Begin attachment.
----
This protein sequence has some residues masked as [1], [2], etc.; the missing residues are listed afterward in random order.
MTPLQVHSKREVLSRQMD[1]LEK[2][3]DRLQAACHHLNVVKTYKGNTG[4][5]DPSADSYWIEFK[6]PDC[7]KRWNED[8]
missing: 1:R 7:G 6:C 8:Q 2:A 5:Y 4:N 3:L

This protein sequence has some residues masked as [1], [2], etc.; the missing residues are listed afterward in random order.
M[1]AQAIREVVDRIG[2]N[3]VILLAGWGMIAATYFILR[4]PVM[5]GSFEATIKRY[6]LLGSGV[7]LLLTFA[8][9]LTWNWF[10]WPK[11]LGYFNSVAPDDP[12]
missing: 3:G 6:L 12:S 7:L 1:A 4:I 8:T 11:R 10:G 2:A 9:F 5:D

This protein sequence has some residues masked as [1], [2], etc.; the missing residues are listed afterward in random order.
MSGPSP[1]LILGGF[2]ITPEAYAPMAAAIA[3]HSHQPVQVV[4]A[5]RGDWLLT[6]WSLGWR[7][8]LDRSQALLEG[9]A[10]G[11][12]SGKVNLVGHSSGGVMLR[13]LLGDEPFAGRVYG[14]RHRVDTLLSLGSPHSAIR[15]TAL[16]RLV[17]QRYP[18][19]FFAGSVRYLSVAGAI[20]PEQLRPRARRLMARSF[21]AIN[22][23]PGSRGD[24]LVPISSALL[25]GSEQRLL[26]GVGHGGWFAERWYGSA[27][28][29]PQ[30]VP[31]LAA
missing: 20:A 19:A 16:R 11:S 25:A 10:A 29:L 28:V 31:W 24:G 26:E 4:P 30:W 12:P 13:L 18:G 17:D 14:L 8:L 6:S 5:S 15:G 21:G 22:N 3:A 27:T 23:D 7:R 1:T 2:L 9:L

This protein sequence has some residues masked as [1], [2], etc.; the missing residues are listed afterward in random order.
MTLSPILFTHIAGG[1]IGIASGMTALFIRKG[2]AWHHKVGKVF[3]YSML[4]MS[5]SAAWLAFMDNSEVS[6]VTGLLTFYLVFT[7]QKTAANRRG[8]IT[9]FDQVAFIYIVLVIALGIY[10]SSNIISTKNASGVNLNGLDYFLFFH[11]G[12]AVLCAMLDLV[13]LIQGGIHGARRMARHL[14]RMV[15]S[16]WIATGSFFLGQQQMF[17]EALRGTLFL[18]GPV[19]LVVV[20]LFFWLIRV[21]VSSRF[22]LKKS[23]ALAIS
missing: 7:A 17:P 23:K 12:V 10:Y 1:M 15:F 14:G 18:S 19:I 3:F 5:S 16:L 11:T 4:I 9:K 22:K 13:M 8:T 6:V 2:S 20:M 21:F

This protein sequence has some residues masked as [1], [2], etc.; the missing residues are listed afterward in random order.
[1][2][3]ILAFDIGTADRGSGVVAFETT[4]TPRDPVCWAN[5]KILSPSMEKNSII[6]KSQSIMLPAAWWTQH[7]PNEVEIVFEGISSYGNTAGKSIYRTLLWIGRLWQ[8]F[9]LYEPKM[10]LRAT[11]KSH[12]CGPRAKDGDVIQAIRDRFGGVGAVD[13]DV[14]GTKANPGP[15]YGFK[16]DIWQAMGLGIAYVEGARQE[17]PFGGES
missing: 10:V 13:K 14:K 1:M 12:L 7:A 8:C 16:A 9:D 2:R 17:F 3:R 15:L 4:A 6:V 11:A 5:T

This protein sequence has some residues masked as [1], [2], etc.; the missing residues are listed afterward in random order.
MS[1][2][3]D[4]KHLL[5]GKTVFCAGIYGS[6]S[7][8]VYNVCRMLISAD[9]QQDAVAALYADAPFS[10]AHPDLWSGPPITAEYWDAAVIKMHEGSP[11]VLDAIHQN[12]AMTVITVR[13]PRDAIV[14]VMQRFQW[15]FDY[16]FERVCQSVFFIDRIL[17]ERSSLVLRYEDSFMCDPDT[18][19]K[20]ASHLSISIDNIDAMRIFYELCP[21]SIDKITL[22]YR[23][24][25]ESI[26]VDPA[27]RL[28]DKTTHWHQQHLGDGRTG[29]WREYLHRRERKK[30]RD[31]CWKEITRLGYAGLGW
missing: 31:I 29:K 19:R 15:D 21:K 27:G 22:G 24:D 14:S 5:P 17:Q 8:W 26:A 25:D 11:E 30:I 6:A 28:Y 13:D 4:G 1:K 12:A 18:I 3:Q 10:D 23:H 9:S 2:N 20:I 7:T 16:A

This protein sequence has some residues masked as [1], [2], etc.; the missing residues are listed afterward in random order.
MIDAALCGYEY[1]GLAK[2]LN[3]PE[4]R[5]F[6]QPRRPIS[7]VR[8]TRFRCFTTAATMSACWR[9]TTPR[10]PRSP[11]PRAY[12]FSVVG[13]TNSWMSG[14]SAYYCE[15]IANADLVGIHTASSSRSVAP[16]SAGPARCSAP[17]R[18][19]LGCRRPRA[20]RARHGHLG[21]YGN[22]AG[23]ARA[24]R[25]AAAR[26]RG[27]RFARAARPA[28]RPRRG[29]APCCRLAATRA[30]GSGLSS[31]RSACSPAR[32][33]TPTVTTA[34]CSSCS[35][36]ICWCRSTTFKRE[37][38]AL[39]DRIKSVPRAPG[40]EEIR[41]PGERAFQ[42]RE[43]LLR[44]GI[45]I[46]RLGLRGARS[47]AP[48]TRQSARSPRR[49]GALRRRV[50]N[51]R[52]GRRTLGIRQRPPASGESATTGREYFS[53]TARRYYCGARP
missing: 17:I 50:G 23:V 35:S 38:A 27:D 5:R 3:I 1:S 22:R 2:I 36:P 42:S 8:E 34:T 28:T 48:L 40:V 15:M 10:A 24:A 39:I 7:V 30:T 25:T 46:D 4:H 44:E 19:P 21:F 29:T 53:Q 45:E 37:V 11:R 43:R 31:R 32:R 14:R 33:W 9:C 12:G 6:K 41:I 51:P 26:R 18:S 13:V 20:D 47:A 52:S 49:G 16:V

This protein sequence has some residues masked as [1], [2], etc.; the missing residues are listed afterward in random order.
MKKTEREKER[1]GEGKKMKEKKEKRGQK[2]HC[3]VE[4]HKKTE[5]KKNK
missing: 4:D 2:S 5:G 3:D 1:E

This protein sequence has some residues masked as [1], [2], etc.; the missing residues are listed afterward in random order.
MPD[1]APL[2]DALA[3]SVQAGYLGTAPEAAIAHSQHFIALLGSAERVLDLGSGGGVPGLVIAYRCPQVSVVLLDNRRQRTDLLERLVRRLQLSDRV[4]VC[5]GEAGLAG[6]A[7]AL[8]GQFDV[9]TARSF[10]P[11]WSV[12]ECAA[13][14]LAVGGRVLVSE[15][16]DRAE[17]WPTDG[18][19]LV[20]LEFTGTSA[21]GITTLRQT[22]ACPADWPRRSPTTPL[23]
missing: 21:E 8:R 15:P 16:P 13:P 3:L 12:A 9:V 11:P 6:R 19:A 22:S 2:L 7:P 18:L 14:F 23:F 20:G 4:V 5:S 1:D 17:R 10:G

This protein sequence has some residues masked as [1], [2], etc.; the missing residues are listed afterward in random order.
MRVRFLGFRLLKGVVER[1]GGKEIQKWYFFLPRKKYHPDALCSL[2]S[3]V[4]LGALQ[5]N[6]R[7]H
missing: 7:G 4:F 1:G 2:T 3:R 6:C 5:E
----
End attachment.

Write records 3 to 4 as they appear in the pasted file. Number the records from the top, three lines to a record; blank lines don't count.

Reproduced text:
This protein sequence has some residues masked as [1], [2], etc.; the missing residues are listed afterward in random order.
MSGPSP[1]LILGGF[2]ITPEAYAPMAAAIA[3]HSHQPVQVV[4]A[5]RGDWLLT[6]WSLGWR[7][8]LDRSQALLEG[9]A[10]G[11][12]SGKVNLVGHSSGGVMLR[13]LLGDEPFAGRVYG[14]RHRVDTLLSLGSPHSAIR[15]TAL[16]RLV[17]QRYP[18][19]FFAGSVRYLSVAGAI[20]PEQLRPRARRLMARSF[21]AIN[22][23]PGSRGD[24]LVPISSALL[25]GSEQRLL[26]GVGHGGWFAERWYGSA[27][28][29]PQ[30]VP[31]LAA
missing: 20:A 19:A 16:R 11:S 25:A 10:A 29:L 28:V 31:W 24:G 26:E 4:P 30:W 12:P 13:L 18:G 17:D 14:L 8:L 6:S 5:S 15:G 21:G 22:N 3:A 27:T 23:D 7:R 1:T 2:L 9:L

This protein sequence has some residues masked as [1], [2], etc.; the missing residues are listed afterward in random order.
MTLSPILFTHIAGG[1]IGIASGMTALFIRKG[2]AWHHKVGKVF[3]YSML[4]MS[5]SAAWLAFMDNSEVS[6]VTGLLTFYLVFT[7]QKTAANRRG[8]IT[9]FDQVAFIYIVLVIALGIY[10]SSNIISTKNASGVNLNGLDYFLFFH[11]G[12]AVLCAMLDLV[13]LIQGGIHGARRMARHL[14]RMV[15]S[16]WIATGSFFLGQQQMF[17]EALRGTLFL[18]GPV[19]LVVV[20]LFFWLIRV[21]VSSRF[22]LKKS[23]ALAIS
missing: 7:A 17:P 23:K 12:V 10:Y 1:M 15:F 14:G 18:S 19:I 3:F 5:S 16:L 11:T 4:I 9:K 22:K 13:M 8:T 6:V 2:S 20:M 21:F